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Tuesday, May 17, 2011

Songs of Innocence

Joy and woe are woven fine,
A clothing for the soul divine.
Under every grief and pine
Runs a joy with silken twine.
From Augeries of Innocence, by William Blake

William Blake is one of my favorite poets, whose poetry spans both sadness and grief and madness, and light. You have his Songs of Innocence, before pain, alcohol and what today might be called bipolar disorder, gave us his Songs of Experience- of sadness, of pain, of longing for what could have been, what was, and what will never be.

I actually like his poem about a beautiful rose, being slowly choked from the inside: it can be translated to be a veiled sexual allusion, of beauty being choked by something dark and evil... draw your own conclusions here:

O Rose, thou art sick!
The Invisible worm,
That flies in the night,
In the howling storm,

Has found out thy bed
Of Crimson joy;
And his dark secret love
Does thy life destroy.
(Since this tends to be found under titles like "The auto-eroticism of Blake", yes, you can bet he was referring to something rather sexual.)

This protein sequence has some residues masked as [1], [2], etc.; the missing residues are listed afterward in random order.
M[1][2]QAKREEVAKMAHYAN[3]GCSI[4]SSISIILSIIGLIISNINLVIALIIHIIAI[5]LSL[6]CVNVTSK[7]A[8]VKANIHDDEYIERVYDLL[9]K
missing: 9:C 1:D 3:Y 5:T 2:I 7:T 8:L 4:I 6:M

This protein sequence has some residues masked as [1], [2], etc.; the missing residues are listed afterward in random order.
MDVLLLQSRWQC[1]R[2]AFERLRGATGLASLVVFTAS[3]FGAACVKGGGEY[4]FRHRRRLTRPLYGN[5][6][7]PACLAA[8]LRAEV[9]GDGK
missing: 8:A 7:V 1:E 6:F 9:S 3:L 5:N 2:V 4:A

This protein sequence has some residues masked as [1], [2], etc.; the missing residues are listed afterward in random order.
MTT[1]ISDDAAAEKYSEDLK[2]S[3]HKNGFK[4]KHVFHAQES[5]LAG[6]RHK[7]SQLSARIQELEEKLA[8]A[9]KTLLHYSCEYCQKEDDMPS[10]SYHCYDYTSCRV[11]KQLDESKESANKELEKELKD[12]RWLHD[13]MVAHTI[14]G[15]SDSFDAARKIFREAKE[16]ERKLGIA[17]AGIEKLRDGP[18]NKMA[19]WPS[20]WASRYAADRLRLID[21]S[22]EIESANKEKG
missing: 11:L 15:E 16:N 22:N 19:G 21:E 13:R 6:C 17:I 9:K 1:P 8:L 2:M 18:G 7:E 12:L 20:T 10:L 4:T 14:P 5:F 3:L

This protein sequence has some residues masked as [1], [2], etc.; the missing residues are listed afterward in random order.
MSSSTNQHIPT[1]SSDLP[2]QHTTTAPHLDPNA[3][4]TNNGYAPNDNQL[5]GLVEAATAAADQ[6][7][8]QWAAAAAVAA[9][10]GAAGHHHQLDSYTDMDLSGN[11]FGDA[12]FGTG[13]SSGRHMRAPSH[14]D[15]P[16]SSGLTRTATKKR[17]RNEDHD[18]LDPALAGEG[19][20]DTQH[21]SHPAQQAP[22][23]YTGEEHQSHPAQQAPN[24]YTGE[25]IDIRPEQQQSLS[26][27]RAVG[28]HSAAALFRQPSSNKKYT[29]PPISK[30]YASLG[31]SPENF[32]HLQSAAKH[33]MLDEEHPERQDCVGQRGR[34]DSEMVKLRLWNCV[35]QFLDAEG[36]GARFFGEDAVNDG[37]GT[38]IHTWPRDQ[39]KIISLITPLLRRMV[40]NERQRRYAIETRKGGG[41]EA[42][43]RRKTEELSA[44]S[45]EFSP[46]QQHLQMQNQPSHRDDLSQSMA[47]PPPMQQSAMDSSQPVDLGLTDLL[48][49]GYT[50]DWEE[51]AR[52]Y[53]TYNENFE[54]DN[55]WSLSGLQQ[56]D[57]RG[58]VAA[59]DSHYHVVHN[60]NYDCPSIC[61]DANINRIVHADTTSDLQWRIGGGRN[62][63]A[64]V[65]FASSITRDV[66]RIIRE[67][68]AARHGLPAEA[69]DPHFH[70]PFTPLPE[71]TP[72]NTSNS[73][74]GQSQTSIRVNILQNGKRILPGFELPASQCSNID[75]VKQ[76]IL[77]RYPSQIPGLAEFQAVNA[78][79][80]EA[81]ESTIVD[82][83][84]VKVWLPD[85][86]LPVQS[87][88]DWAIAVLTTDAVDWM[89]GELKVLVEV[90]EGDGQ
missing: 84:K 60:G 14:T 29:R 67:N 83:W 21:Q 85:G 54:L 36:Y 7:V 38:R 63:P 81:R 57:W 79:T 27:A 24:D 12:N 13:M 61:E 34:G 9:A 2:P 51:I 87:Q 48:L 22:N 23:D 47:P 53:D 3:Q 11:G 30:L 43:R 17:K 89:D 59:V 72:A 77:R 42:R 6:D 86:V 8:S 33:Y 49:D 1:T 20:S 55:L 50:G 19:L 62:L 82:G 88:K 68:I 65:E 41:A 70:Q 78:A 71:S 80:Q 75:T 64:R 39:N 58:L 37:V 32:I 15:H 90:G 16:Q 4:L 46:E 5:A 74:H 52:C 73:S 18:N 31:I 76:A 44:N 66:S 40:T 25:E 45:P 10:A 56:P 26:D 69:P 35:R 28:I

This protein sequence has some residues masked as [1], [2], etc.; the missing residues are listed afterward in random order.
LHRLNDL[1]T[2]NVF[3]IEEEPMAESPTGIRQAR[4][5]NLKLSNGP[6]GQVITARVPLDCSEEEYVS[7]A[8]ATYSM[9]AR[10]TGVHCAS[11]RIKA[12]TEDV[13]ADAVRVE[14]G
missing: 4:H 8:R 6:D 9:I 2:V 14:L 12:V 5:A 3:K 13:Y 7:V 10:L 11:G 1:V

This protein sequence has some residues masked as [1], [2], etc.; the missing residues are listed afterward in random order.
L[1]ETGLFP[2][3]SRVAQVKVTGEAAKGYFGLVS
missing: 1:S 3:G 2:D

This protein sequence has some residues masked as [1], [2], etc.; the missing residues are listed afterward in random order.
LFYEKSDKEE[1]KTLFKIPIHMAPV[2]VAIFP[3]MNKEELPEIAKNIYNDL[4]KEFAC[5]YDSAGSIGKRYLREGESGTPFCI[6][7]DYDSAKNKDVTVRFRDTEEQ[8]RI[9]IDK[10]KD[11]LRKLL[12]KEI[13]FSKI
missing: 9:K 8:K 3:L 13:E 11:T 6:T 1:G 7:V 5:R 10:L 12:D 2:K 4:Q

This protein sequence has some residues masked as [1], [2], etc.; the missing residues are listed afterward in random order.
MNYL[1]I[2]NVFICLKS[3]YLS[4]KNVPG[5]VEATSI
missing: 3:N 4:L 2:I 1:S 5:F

Blake also gave us the idea for a Thomas Harris book, the prequel to Silence of the Lambs, with his Red Dragon and the Woman Clothed By The Sun works.

Tonight, I sing of innocence... lost, found...treasured. The worm is no more...I have grown in these past many years and will continue. I have breathed, and I am far better, including physically. I am ready to take on the world. Even though the sun is not shining, and the May air has a chill instead of blissful warmth. I will be warmth. I will be a blessing, a joy. A center.
There is joy braided into all my sadnesses. And I count each blessing. The sadnesses can teach me a lesson. And that I cannot help but consider a beautiful blessing.

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